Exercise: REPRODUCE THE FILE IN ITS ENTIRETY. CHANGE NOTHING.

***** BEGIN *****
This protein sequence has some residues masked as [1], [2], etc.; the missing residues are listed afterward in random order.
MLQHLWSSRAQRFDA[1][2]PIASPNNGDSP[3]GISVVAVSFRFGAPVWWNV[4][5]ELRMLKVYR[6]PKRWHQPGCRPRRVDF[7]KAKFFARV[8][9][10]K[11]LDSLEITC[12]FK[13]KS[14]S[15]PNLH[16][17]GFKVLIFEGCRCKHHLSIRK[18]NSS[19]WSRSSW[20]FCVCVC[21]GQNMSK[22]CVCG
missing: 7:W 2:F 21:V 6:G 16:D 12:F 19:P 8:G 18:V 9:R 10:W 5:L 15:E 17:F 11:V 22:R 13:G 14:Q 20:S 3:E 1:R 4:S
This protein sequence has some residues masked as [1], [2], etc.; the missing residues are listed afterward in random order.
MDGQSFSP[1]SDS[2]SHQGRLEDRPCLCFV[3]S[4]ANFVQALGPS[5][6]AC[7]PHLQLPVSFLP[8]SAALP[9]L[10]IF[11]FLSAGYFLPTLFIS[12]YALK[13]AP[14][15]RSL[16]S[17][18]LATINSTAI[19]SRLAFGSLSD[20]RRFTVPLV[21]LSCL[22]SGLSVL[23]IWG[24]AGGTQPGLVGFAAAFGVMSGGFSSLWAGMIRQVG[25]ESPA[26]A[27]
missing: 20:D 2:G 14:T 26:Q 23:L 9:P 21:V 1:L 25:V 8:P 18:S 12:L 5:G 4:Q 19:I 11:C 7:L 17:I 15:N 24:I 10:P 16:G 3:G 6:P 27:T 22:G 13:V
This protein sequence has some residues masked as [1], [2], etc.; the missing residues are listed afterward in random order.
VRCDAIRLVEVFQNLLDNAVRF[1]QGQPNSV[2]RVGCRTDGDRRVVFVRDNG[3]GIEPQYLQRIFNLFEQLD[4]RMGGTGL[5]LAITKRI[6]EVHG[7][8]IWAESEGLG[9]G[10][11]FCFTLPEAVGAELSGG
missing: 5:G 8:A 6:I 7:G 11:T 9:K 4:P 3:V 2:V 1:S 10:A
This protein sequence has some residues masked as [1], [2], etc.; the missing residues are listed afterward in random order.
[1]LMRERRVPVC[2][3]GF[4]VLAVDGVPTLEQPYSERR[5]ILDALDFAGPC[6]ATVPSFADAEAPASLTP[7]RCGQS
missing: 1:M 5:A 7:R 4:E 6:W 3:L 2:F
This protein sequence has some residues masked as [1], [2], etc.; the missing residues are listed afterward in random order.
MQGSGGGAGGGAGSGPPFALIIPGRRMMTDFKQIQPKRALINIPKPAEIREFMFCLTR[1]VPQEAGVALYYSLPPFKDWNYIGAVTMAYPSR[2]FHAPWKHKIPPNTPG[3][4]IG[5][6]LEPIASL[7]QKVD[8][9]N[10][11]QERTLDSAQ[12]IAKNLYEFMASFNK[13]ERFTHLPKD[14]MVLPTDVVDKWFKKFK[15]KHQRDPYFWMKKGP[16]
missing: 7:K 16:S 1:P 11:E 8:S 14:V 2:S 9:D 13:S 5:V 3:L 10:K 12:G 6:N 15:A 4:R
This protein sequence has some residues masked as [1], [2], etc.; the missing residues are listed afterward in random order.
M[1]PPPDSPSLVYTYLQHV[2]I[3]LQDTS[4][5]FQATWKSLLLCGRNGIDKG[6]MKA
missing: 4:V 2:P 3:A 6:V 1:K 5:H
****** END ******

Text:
This protein sequence has some residues masked as [1], [2], etc.; the missing residues are listed afterward in random order.
MLQHLWSSRAQRFDA[1][2]PIASPNNGDSP[3]GISVVAVSFRFGAPVWWNV[4][5]ELRMLKVYR[6]PKRWHQPGCRPRRVDF[7]KAKFFARV[8][9][10]K[11]LDSLEITC[12]FK[13]KS[14]S[15]PNLH[16][17]GFKVLIFEGCRCKHHLSIRK[18]NSS[19]WSRSSW[20]FCVCVC[21]GQNMSK[22]CVCG
missing: 7:W 2:F 21:V 6:G 16:D 12:F 19:P 8:G 18:V 9:R 10:W 5:L 15:E 17:F 11:V 22:R 13:G 14:Q 20:S 3:E 1:R 4:S
This protein sequence has some residues masked as [1], [2], etc.; the missing residues are listed afterward in random order.
MDGQSFSP[1]SDS[2]SHQGRLEDRPCLCFV[3]S[4]ANFVQALGPS[5][6]AC[7]PHLQLPVSFLP[8]SAALP[9]L[10]IF[11]FLSAGYFLPTLFIS[12]YALK[13]AP[14][15]RSL[16]S[17][18]LATINSTAI[19]SRLAFGSLSD[20]RRFTVPLV[21]LSCL[22]SGLSVL[23]IWG[24]AGGTQPGLVGFAAAFGVMSGGFSSLWAGMIRQVG[25]ESPA[26]A[27]
missing: 20:D 2:G 14:T 26:Q 23:L 9:P 21:V 1:L 25:V 8:P 18:S 12:L 5:G 4:Q 19:I 11:C 7:L 17:I 15:N 24:I 10:P 16:G 3:G 6:P 27:T 22:G 13:V
This protein sequence has some residues masked as [1], [2], etc.; the missing residues are listed afterward in random order.
VRCDAIRLVEVFQNLLDNAVRF[1]QGQPNSV[2]RVGCRTDGDRRVVFVRDNG[3]GIEPQYLQRIFNLFEQLD[4]RMGGTGL[5]LAITKRI[6]EVHG[7][8]IWAESEGLG[9]G[10][11]FCFTLPEAVGAELSGG
missing: 5:G 8:A 6:I 7:G 11:T 9:K 4:P 3:V 2:V 1:S 10:A
This protein sequence has some residues masked as [1], [2], etc.; the missing residues are listed afterward in random order.
[1]LMRERRVPVC[2][3]GF[4]VLAVDGVPTLEQPYSERR[5]ILDALDFAGPC[6]ATVPSFADAEAPASLTP[7]RCGQS
missing: 1:M 5:A 7:R 4:E 6:W 3:L 2:F
This protein sequence has some residues masked as [1], [2], etc.; the missing residues are listed afterward in random order.
MQGSGGGAGGGAGSGPPFALIIPGRRMMTDFKQIQPKRALINIPKPAEIREFMFCLTR[1]VPQEAGVALYYSLPPFKDWNYIGAVTMAYPSR[2]FHAPWKHKIPPNTPG[3][4]IG[5][6]LEPIASL[7]QKVD[8][9]N[10][11]QERTLDSAQ[12]IAKNLYEFMASFNK[13]ERFTHLPKD[14]MVLPTDVVDKWFKKFK[15]KHQRDPYFWMKKGP[16]
missing: 7:K 16:S 1:P 11:E 8:S 14:V 2:S 9:D 13:S 5:V 3:L 10:K 12:G 6:N 15:A 4:R
This protein sequence has some residues masked as [1], [2], etc.; the missing residues are listed afterward in random order.
M[1]PPPDSPSLVYTYLQHV[2]I[3]LQDTS[4][5]FQATWKSLLLCGRNGIDKG[6]MKA
missing: 4:V 2:P 3:A 6:V 1:K 5:H